2011 CMS Summer Meeting
University of Alberta, Edmonton, June 3 - 5, 2011

Contributed Papers
Org: Adriana Dawes (Alberta)

BHAGWAN AGGARWALA, University of Calgary
Effect of Antibodies on an HIV Positive Patient  [PDF]

After the viral count of an hiv positive patient reaches a set point, the patient stays asymptomatic for a number of years. During this period, his viral count slowly goes up, while his CD4 + T - cell count comes down slowly, very slowly. If there is no intervention from antiretroviral drugs, after about ten years or so, his CD4 + T cell count comes down to below a critical level and his immune system is no more able to fight the opportunistic infections. The patient is now terminally sick and usually dies in a couple of years. We develop a Mathematical model to explain this phenomenon and speculate that the viral count goes up (and CD4+ T cell count comes down) because of the virus mutation. The hiv virus is extremely prone to mutation and the mutated virus is not as well recognized by the immune system as the wild type virus, to which type the immune system was initially designed to fight. This leads to the immune system being progressively less efficient which leads to the virus count slowly going up and the CD4+ T cell count slowly coming down. In time, the immune system is "defeated" by the virus. This is when the virus count of the patient shoots up and he/she develops AIDS.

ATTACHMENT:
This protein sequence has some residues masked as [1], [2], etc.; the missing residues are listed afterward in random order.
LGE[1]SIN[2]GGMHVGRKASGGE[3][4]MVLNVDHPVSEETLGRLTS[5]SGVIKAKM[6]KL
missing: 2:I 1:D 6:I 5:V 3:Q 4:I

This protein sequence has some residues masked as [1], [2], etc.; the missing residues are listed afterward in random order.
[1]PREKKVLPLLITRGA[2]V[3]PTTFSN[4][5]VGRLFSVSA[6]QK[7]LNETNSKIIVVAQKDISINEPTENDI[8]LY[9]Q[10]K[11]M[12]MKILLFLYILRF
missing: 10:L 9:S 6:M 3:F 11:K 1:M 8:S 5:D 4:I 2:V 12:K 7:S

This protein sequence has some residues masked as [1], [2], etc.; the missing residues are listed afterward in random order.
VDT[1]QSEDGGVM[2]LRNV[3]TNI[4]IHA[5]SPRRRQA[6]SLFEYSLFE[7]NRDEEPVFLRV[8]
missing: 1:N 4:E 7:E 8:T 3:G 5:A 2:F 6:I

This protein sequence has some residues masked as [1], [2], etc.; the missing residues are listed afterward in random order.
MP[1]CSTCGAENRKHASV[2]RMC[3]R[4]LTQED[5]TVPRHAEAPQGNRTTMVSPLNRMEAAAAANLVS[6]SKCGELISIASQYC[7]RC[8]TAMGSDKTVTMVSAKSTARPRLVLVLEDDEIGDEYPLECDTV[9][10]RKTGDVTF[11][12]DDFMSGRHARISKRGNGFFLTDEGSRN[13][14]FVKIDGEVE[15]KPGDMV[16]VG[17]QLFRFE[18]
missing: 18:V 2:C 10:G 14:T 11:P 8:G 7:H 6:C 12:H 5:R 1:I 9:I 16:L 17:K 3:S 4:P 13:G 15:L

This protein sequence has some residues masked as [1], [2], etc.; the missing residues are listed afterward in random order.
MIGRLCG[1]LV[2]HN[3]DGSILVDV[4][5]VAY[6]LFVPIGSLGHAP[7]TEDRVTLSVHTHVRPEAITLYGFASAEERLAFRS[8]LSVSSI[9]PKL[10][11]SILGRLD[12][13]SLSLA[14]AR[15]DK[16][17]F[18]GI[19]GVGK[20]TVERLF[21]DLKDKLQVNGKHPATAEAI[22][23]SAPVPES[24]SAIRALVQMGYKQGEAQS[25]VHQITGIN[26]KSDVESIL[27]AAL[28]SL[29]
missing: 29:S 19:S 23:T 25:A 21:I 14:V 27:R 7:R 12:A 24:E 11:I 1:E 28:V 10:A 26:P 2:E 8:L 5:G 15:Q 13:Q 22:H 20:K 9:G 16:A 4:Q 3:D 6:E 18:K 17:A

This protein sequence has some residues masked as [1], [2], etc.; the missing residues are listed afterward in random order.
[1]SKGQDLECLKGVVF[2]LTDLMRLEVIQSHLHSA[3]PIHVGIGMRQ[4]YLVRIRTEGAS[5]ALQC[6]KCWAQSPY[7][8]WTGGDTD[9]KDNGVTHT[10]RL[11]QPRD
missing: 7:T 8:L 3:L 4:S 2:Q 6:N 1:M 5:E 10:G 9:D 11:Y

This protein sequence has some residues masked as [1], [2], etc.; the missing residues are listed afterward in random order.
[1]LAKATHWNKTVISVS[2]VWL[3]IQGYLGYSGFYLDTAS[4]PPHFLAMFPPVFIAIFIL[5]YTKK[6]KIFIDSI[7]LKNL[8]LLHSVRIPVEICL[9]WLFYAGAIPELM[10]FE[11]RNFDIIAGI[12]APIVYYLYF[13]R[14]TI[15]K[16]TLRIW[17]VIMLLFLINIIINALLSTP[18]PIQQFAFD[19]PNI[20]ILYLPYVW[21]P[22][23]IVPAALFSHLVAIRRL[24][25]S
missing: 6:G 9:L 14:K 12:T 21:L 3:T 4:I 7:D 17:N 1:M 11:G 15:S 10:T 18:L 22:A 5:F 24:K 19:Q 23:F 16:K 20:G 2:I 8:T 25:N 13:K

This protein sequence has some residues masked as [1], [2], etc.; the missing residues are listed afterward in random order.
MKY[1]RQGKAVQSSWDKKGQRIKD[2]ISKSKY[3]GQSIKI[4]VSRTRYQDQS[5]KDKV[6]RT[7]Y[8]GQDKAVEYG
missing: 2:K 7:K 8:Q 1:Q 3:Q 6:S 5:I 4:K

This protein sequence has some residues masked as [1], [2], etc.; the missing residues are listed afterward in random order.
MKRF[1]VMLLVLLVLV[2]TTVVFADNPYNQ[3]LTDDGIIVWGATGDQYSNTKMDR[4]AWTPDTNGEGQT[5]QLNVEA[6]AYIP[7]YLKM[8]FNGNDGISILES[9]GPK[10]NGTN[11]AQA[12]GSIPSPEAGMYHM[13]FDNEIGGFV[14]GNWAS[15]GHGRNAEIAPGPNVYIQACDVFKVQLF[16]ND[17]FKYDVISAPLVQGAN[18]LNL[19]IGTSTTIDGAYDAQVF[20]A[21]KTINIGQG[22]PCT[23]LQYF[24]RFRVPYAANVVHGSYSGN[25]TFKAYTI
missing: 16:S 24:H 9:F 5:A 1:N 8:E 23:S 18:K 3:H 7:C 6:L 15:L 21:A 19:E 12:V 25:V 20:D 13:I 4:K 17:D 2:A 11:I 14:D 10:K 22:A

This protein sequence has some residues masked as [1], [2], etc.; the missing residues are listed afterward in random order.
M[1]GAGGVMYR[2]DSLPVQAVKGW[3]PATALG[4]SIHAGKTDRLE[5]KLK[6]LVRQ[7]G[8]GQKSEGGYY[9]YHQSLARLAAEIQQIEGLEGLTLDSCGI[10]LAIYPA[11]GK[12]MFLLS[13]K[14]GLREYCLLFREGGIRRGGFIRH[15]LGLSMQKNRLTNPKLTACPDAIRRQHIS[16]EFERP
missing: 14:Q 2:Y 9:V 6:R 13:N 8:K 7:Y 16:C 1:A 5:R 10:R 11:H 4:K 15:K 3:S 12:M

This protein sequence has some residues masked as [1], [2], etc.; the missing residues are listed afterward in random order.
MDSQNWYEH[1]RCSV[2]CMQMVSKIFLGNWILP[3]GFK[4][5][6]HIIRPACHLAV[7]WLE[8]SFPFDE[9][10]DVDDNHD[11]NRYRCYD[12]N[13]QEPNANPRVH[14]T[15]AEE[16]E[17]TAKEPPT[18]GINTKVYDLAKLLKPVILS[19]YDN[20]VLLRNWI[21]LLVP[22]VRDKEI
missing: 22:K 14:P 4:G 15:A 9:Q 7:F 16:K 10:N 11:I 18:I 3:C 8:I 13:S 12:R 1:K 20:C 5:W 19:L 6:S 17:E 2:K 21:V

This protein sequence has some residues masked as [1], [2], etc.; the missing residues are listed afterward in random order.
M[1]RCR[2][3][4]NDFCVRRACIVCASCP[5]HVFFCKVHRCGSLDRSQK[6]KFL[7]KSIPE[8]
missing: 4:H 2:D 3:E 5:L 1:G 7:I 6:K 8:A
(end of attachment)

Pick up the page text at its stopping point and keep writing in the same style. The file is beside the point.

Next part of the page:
ABDULRASOOL AZIZI, Department of Mathematics of Shiraz University
On generalization of Nakayama's Lemma  [PDF]